We tasted a lot of beer over the semester, here Antiqua Tours intern Anna Aguillard shares our top 9.
Top 9: Italian Craft Beers
Most Italian traditions are ancient: Ancient wine, ancient food, ancient religions, and ancient architecture. But amidst the country’s thousand-year-old ruins, a new trend is gaining momentum: craft beer.
Emerging in 1996 when Teo Musso founded Birrificio Baladin, one of the country’s leading breweries, the craft beer movement has taken off within the past five years. Like all things Italian, the country’s craft breweries seek to produce beers that reflect their respective regions’ unique cultures and crafts. Bursting with seasonal, regional, and natural ingredients, the craft beer movement embodies modern Italy: a combination of traditional respect for quality ingredients, and innovative culinary trajectory.
Because the craft beer industry is so young, it is obviously still in a state of evolution. Even so, with hundreds of breweries turning out an overwhelming variety of brews, understanding the Italian craft beer world can seem daunting - especially to the casual beer drinker, who doesn’t know the difference between an ale and a lager.
Depending on the type of yeast used to ferment the beer, all brews can be categorized as either ales or lagers. Ales are brewed with ale yeast, and are fermented at warmer temperatures. Lagers, in contrast, are brewed with lager yeast at cooler temperatures. The most flavorful, robust, and complex brews tend to fall within the many, many distinct categories of ales; which explains why most Italian breweries produce ales – from Weizens to Pale Ales, Italy’s craft beer industry knows no boundaries.
Weizen (or Blanche) beer is a style of ale brewed using a large proportion of wheat malt, with a light, refreshing, and distinctly yeasty flavor. Saisons are light, dry, and citric seasonal brews made in farmhouse breweries using local, unique grains. Belgian ales are brewed with Belgian yeast, and are usually complex and spicy. India Pale Ales (IPAs) are strong, bitter brews with an extra dose of hops and alcohol, born out of necessity when British beer kept spoiling during long sea voyages. Sour Fruit Ales are brewed with wild yeast, bacteria, and fruit, and can take years to ferment and mature. Radlers are ales infused with sparkling juice moments before serving, and are just as refreshing as the process suggests.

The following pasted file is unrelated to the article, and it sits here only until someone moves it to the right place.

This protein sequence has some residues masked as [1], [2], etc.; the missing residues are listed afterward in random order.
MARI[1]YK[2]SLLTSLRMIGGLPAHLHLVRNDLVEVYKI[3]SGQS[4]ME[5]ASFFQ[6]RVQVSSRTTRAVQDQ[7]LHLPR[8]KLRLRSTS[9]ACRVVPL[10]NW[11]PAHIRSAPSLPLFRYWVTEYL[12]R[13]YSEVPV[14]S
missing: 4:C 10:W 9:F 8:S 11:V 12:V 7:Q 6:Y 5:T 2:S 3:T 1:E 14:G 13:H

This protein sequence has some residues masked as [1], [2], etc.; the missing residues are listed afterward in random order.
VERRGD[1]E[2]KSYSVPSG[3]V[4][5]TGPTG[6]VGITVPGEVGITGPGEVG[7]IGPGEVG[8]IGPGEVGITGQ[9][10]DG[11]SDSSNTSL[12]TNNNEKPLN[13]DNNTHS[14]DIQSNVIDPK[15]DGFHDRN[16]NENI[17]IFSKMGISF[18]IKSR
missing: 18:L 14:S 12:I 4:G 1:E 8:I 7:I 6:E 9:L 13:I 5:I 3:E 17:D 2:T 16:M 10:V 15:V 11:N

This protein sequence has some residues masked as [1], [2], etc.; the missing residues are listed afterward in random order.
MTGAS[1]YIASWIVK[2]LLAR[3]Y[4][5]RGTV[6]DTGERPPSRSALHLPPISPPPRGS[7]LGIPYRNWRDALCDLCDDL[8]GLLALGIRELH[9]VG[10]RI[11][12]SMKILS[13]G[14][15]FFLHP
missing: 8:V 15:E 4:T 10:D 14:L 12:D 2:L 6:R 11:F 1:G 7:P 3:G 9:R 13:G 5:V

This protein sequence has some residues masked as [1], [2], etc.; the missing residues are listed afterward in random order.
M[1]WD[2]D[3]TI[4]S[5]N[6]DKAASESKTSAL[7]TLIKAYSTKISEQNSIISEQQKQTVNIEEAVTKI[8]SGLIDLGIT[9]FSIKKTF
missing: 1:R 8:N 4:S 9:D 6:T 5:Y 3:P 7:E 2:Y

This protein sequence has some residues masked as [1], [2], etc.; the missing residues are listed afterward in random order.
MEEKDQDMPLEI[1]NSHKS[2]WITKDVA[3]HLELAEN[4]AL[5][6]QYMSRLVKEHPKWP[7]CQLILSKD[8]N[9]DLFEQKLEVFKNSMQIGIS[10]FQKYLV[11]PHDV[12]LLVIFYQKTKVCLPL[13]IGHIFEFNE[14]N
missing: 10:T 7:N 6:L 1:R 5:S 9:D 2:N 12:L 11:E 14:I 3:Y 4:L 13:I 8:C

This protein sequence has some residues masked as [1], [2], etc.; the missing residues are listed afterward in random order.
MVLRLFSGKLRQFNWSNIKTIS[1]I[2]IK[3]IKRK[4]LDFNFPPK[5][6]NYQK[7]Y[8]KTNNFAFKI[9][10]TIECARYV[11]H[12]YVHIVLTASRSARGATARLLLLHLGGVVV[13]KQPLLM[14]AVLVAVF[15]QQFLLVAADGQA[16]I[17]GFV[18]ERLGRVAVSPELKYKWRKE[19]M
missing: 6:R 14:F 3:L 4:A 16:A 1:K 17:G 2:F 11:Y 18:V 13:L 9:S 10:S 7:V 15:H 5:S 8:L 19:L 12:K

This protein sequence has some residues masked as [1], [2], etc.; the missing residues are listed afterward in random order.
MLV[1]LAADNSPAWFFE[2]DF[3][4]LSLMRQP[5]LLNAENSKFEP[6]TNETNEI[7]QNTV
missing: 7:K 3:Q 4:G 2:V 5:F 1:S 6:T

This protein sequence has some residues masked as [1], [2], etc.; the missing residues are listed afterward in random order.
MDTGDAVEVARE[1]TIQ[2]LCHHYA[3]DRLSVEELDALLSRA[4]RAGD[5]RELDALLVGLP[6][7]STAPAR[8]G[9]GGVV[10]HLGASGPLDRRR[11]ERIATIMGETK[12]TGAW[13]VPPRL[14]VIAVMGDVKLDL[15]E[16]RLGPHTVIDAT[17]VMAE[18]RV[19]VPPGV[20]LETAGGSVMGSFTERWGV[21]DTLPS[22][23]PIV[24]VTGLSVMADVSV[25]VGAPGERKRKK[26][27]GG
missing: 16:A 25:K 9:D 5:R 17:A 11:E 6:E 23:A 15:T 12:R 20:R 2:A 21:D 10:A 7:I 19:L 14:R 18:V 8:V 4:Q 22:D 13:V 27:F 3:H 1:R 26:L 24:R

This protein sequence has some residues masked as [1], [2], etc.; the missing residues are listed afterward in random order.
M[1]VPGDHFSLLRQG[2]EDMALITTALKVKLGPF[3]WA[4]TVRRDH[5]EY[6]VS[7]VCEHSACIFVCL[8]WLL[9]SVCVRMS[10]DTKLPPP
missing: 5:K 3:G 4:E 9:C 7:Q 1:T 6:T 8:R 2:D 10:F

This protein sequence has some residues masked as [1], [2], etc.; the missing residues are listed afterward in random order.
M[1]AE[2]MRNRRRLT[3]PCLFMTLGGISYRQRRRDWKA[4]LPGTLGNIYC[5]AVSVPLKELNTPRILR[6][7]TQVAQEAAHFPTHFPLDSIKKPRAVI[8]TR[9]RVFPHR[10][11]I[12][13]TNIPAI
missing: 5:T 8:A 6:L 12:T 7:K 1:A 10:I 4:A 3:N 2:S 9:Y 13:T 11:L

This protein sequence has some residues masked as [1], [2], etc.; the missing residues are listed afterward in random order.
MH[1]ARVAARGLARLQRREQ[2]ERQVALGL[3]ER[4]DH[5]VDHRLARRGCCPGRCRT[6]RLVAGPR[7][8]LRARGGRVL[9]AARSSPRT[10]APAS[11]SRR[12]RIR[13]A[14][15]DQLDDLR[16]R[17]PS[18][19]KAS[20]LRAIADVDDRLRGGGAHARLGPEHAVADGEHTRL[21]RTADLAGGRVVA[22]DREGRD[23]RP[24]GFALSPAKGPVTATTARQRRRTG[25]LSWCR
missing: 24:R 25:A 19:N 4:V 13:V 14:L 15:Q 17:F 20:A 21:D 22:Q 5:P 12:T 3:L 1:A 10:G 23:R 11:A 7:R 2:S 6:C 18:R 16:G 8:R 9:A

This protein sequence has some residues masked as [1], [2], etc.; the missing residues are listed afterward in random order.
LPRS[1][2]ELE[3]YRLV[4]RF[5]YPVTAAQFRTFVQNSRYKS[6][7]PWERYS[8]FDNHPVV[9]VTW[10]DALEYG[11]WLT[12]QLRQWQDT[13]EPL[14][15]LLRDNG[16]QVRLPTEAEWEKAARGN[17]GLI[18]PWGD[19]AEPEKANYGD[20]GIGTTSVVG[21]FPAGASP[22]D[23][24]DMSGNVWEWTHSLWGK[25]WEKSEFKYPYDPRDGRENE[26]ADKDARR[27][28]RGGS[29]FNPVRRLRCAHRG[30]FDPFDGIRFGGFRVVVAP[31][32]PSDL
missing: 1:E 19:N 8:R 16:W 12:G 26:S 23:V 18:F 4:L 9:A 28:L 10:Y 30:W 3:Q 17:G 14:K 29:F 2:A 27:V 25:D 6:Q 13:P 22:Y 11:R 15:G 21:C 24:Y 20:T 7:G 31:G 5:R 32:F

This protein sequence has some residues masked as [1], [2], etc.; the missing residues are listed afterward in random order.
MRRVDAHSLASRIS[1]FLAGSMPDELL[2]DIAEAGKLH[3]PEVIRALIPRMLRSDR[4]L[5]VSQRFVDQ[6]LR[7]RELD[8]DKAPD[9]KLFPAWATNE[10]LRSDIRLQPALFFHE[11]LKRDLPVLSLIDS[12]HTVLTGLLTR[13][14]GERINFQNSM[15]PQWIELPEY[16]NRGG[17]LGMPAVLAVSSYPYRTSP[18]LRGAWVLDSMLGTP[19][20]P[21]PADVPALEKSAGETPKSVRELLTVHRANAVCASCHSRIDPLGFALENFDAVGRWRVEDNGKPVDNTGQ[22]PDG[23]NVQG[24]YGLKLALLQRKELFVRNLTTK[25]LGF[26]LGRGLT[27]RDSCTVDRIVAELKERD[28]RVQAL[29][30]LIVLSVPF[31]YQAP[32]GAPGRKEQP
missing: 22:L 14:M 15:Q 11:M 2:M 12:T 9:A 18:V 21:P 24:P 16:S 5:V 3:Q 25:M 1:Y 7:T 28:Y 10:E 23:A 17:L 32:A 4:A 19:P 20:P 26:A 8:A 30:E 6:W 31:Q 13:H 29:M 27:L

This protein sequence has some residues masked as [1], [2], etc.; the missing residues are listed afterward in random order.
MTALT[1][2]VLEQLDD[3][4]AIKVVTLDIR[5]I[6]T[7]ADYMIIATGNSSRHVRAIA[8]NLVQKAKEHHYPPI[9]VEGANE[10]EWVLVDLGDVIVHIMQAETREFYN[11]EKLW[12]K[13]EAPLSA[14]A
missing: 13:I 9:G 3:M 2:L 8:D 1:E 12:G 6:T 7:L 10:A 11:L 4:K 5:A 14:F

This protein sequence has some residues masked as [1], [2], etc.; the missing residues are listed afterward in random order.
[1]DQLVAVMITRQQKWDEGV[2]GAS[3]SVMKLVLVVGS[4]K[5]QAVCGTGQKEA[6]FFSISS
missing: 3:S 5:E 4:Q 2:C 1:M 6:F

Overwhelmed? This is just a small glance into the endless categories of ales. With so many options, the real difficulty comes in choosing only one. And, as Rome is quickly becoming known as the “capital” of Italian craft beer, the options are almost limitless. After sampling, approving, and rejecting nearly too many craft beers to count, we have compiled a list of nine of our personal favorites.
Top 9 Italian Craft Beers:
- ReAle Extra, Birra del Borgo - IPA
A product of Lazio’s Birra del Borgo, this IPA lives up to its name: it is definitely extra hoppy. Crisp and sharp with lingering notes of caramel, this brew is perfect for IPA fans looking to sample an Italian take on the British classic.
- Patela, Troll – Belgian Ale
Birrifico Troll brews this fruity, sweet ale fermented with Belgian yeast. Patela is a very drinkable beer, perfect for fans of yeasty beers. Slightly funky and very ripe, it has a much stronger aroma than it does taste.
- Imperial Zest, Extraomnes – Belgian Ale
Lombardia-based brewery Extraomnes produces this rugged, persistent Belgian strong ale. This beer is light in weight but most certainly not in flavor. Bursting with distinct fruitiness and delicate spice, its finish is dry, sharp, and prolonged; a great example of an Italian take on Belgian style ale.
- Yellow Monster, Toccalmatto – Imperial Radler
Definitely the most unique brew sampled, this Radler was pumped through a special citrus juice-infuser moments before it was served. Brewed by Toccalmatto brewery in the Emilia Romagna region of Northern Italy, it has strong, lingering flavors of lemon and ginger.
- Farrotta, Almond 22 – Specialty grain
Another very unique brew, Almond 22’s Farrotta is brewed with organic spelt and organic acacia honey from local beekeepers in Abruzzo. A perfect example of the typical Italian utilization of regional ingredients, this golden beer is dry, grassy, and very distinct in flavor.
- D’uvabeer, Loverbeer – Sour Fruit Ale
D’uvabeer is one of Piemonte-based Loverbeer’s most popular sour ales, and for good reason: the perfect starting point for those new to sour ales, it is infused with intense fruit flavors like grapes and berries. Savor this beer – each sip offers a unique combination of sweet, sour, smooth flavors.
- Midgal Bavel, Extraomnes – Saison
Extraomnes makes a second appearance on our list with this aromatic, seasonal brew with a funky, sour aftertaste. Its flavor is robust and very complex; its uncommon taste made this one of the most interesting beers tested.
- Duchessa, Birra del Borgo – Saison
This beer made by Birra del Borgo in Lazio is made from faro and spelt, ancient grains nearing extinction. This brew is sharp, bitter, and almost spicy, with a mouth-watering, lingering finish.
- Open White, Birrificio Baladin – Blanche/Weizen
Brewed in Piemonte by the very Birrificio Baladin that started the craft-beer revolution, this light, summery blanche brew is a beautiful, clear, golden color. Its initially sweet, citrus flavor fades into a nutty aftertaste; this beer is fruity, without an overwhelming taste of hops, and a perfect, crispy, refreshing brew.